Stop the Trophy Hunt
On August 14th, the NDP government announced a ban on the grizzly bear trophy hunt province-wide and a stop to all hunting of grizzlies in the Great Bear Rainforest – after the fall hunt, which began the day after the announcement. We are relieved that the government followed through on its promise to ban all grizzly killing in the Great Bear, honouring the ban enforced by Coastal First Nations since 2012. Thank you so much to all of our supporters and allies, Coastal First Nations, and everyone who has worked doggedly for decades to stop this barbaric practice.
The changes still allow for the killing of grizzlies in the rest of the province so long as hunters take the bear’s edible portions. This does not make for a true end to trophy hunting; it is a loophole that may lead to more poaching for valuable trophies, and it is unclear how it will be enforced. Grizzly bear meat is rarely eaten by hunters. Even if the meat must be checked by a Conservation Officer, it could still be discarded afterwards. We do not oppose hunting for food, but one of the most powerful, intelligent, slowest-reproducing, and farthest ranging land mammals is not a necessary or ethical food source.
Grizzly bears are already under threat from B.C.'s wildfires, the decline of many wild salmon stocks, conflicts with humans, and other impacts related to climate change and habitat destruction. The Province's estimates of grizzly bear numbers are questionable, and grizzly deaths have exceeded the government's own threshold in several parts of the province repeatedly due to a combination of trophy hunting and other human-caused mortality. Meanwhile, the commercial bear-viewing industry is growing rapidly. Bear viewing provides local employment, doesn't impact bear populations, and attracts tourists who appreciate seeing grizzly bears alive, in intact habitat. However, bear viewing is directly impacted by bear hunting in areas where these two activities overlap.
Click here to read our news release, as we urge the province to make the ban complete.
British Columbia is one of the last refuges of the grizzly bear, which once roamed widely across North America. We need to take a stand to fully protect grizzly bears throughout B.C., now - here's how you can help today:
Grizzlies are listed as a species of special concern by the Committee on the Status of Endangered Wildlife in Canada, yet the province has allowed a Limited Entry Hunt for trophy hunters twice a year. B.C.'s grizzly population has fallen from an estimated 35,000 bears in 1915 to possibly as low as six thousand today.
The province has made scant progress toward its promise of establishing no-hunt grizzly bear management areas;
The population estimates on which annual harvest rates are based are widely contested by independent biologists;
- Many bear researchers contend that actual population numbers cannot sustain current levels of hunting, with the result being that grizzlies could be decimated beyond recovery in up to 50% of the province within 40 years;
Coastal First Nations banned trophy hunting in the Great Bear Rainforest in 2012;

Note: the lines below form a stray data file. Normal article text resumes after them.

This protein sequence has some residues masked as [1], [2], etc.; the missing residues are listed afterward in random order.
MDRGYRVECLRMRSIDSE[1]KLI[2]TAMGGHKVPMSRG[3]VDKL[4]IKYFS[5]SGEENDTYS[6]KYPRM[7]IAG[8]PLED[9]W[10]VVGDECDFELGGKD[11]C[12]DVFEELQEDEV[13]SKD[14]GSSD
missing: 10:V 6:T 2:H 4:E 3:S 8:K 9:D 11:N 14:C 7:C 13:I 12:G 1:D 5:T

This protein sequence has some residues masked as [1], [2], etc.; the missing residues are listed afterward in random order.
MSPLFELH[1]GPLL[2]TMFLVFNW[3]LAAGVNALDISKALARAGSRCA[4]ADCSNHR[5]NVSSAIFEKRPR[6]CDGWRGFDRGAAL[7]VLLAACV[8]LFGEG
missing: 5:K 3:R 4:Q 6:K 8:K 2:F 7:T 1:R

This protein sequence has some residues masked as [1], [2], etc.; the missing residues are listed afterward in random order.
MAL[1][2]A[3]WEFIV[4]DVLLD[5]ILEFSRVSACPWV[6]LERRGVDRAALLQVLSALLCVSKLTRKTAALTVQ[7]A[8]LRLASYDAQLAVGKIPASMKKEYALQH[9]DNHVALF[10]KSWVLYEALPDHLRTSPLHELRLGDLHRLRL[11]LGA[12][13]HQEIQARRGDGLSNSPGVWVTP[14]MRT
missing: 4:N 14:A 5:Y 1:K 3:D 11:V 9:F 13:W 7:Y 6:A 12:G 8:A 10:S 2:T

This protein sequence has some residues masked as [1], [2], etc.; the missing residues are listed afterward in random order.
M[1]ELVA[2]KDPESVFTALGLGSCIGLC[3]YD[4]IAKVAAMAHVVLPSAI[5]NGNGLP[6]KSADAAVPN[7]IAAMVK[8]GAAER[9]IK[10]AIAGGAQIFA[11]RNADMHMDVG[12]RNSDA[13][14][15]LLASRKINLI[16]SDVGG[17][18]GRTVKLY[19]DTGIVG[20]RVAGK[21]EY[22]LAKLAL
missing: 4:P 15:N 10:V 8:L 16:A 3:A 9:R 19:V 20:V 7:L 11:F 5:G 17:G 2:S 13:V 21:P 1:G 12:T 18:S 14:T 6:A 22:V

The EU banned imports of grizzly bear parts over concerns about the sustainability of the hunt;
Two polls of B.C. residents revealed that 90% of citizens oppose the hunt (many trophy hunters are tourists in Canada, and foreigners and corporations can own guide-outfitting territories);
Bear viewing generates far more revenue and employment than does guided bear hunting in B.C.
August 14, 2017: Government of British Columbia to end grizzly bear trophy hunting. Read about it here.
May 5, 2017: Coalition presents united front, calling on the Government of BC to end the trophy hunting of grizzly bears across the province. Read about it here.
April 27, 2017: Grizzly bear advocates deliver more than 75,000 names to Victoria calling for a ban. Read about it here.
April 11, 2017: B.C. Liberals promise to eliminate grizzly trophy hunting in the GBR. Read about it here.
March 28, 2017: B.C. Government urged to ban trophy hunting of grizzly bears. Read about it here.
March 7, 2017: Dark Days Ahead For BC's Grizzly Bears. Read about it here.
February 28, 2017: Wildlife slaughter proponents unite Read about it here.
November 20, 2016: Will the grizzly bear trophy hunt be an election issue? Read about it here.
October 13, 2016: Legal Toolkit prepared by University of Victoria's Environmental Law Centre on behalf of the David Suzuki Foundation Read it here.
September 1, 2016: Remains of Cheeky the grizzly bear, shot by trophy hunters, were rematriated to the Kwatna River by Bears Forever members. Read about it here.
June 13, 2015: Message from Pacific Wild
Read about team member Krista's encounter with trophy hunters in the Great Bear.
June 26, 2015: News Alert!
In 2005, Raincoast Conservation and Coastal First Nations bought out the central coast guide outfitter hunting territory. Now north and south coast territories are up for sale: Coastal grizzly hunt territories eyed for purchase by First Nations, enviros
January 7, 2014: Reports and Research
A new study released today finds that bear viewing ecotourism in British Columbia’s Great Bear Rainforest “generates far more value to the economy”...
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